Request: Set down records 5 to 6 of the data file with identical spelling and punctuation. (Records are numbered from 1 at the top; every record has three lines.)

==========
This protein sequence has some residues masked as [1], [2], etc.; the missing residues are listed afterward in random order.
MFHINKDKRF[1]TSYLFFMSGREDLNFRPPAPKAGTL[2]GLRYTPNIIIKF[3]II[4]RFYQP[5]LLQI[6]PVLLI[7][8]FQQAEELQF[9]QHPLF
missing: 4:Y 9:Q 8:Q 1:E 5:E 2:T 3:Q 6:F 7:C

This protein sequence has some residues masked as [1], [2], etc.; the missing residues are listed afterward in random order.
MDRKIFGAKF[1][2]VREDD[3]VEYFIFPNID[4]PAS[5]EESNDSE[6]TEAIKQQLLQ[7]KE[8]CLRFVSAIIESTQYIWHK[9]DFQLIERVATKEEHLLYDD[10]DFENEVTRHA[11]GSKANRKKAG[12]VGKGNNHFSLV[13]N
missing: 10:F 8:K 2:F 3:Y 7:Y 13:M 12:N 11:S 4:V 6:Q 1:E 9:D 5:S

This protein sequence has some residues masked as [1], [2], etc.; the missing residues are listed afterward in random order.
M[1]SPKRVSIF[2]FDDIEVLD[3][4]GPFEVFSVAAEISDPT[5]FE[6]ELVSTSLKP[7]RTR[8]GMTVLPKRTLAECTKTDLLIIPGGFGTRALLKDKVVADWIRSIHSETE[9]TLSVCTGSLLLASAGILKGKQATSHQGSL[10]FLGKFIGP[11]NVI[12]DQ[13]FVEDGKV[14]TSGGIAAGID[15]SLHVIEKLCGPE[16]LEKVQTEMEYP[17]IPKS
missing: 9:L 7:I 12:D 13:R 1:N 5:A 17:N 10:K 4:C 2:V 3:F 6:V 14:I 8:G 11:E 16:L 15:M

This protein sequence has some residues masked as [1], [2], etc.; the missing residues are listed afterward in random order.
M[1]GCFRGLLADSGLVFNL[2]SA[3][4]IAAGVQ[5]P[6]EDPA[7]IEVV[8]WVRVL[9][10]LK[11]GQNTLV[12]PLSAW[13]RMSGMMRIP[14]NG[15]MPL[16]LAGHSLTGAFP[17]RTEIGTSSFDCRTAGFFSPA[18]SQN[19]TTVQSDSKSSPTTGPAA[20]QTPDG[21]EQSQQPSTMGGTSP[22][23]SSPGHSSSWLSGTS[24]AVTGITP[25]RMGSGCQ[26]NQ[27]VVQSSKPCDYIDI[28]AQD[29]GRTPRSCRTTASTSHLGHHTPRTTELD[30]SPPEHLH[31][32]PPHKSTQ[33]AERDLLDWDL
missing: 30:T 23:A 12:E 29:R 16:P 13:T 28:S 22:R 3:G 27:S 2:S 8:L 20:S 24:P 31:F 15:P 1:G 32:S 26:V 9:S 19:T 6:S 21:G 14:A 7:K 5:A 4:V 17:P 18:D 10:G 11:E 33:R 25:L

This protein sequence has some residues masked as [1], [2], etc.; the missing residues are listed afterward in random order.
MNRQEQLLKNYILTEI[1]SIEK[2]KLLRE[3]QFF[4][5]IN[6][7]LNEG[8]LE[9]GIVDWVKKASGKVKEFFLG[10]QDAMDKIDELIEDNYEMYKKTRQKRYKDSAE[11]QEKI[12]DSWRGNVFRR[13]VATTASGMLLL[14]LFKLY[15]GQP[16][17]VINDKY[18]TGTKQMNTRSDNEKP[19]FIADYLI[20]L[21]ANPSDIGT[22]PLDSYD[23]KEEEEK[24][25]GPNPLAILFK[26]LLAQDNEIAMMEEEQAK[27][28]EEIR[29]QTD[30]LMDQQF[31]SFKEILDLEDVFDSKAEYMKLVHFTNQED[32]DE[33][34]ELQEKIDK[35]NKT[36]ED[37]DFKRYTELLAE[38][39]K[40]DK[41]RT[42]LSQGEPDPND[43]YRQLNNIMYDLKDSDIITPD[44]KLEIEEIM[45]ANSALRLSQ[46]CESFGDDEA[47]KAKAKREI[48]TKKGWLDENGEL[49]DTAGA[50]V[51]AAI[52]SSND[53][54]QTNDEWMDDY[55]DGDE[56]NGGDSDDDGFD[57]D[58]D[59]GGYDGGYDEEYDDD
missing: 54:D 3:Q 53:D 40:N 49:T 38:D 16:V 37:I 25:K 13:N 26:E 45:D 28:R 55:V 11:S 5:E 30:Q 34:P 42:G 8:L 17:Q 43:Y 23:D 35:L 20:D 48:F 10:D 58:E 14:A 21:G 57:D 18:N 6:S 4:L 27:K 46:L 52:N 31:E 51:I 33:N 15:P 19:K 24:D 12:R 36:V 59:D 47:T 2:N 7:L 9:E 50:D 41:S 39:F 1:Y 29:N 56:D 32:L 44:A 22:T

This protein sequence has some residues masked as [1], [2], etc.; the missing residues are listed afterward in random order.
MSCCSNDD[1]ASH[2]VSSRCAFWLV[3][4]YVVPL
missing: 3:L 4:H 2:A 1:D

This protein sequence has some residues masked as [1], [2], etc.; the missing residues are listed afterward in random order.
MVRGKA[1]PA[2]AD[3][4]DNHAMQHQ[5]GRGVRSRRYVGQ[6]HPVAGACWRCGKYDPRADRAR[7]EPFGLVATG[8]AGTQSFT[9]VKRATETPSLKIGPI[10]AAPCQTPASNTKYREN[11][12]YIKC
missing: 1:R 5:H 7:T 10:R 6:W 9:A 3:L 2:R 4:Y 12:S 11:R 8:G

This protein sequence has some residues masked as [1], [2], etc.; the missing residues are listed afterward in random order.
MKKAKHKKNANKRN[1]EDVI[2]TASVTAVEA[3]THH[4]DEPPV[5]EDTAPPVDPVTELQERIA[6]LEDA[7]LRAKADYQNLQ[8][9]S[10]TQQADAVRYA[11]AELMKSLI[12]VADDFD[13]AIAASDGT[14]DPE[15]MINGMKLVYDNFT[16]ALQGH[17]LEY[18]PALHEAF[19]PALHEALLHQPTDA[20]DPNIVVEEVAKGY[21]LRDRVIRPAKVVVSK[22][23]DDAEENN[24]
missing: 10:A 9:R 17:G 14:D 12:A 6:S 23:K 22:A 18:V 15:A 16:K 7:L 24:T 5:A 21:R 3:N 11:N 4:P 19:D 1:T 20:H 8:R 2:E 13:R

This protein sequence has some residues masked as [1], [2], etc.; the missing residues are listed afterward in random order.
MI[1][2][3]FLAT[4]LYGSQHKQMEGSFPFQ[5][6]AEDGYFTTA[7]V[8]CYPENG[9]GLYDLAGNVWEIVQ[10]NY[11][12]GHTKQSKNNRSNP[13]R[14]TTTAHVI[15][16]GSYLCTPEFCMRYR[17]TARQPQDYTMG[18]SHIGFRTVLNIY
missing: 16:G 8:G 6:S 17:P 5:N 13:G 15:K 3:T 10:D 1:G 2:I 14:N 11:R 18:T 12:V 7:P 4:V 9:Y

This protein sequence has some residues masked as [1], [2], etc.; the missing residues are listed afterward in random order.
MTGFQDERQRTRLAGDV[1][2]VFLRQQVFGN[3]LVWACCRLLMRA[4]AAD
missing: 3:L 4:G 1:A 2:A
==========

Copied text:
This protein sequence has some residues masked as [1], [2], etc.; the missing residues are listed afterward in random order.
MNRQEQLLKNYILTEI[1]SIEK[2]KLLRE[3]QFF[4][5]IN[6][7]LNEG[8]LE[9]GIVDWVKKASGKVKEFFLG[10]QDAMDKIDELIEDNYEMYKKTRQKRYKDSAE[11]QEKI[12]DSWRGNVFRR[13]VATTASGMLLL[14]LFKLY[15]GQP[16][17]VINDKY[18]TGTKQMNTRSDNEKP[19]FIADYLI[20]L[21]ANPSDIGT[22]PLDSYD[23]KEEEEK[24][25]GPNPLAILFK[26]LLAQDNEIAMMEEEQAK[27][28]EEIR[29]QTD[30]LMDQQF[31]SFKEILDLEDVFDSKAEYMKLVHFTNQED[32]DE[33][34]ELQEKIDK[35]NKT[36]ED[37]DFKRYTELLAE[38][39]K[40]DK[41]RT[42]LSQGEPDPND[43]YRQLNNIMYDLKDSDIITPD[44]KLEIEEIM[45]ANSALRLSQ[46]CESFGDDEA[47]KAKAKREI[48]TKKGWLDENGEL[49]DTAGA[50]V[51]AAI[52]SSND[53][54]QTNDEWMDDY[55]DGDE[56]NGGDSDDDGFD[57]D[58]D[59]GGYDGGYDEEYDDD
missing: 54:D 3:Q 53:D 40:N 49:T 38:D 16:V 37:I 25:K 13:N 26:E 45:D 28:R 55:V 11:S 5:E 30:Q 34:P 42:G 8:L 17:Q 43:Y 23:D 35:L 20:D 48:F 10:D 58:E 14:A 21:G 57:D 18:N 6:S 4:L 27:K 46:L 52:N 31:E 51:I 33:N 15:P 19:K 24:D 12:R 36:V 59:D 47:T 2:N 7:L 9:E 50:D 41:S 39:F 1:Y 29:N 56:D 32:L 44:A 22:T

This protein sequence has some residues masked as [1], [2], etc.; the missing residues are listed afterward in random order.
MSCCSNDD[1]ASH[2]VSSRCAFWLV[3][4]YVVPL
missing: 3:L 4:H 2:A 1:D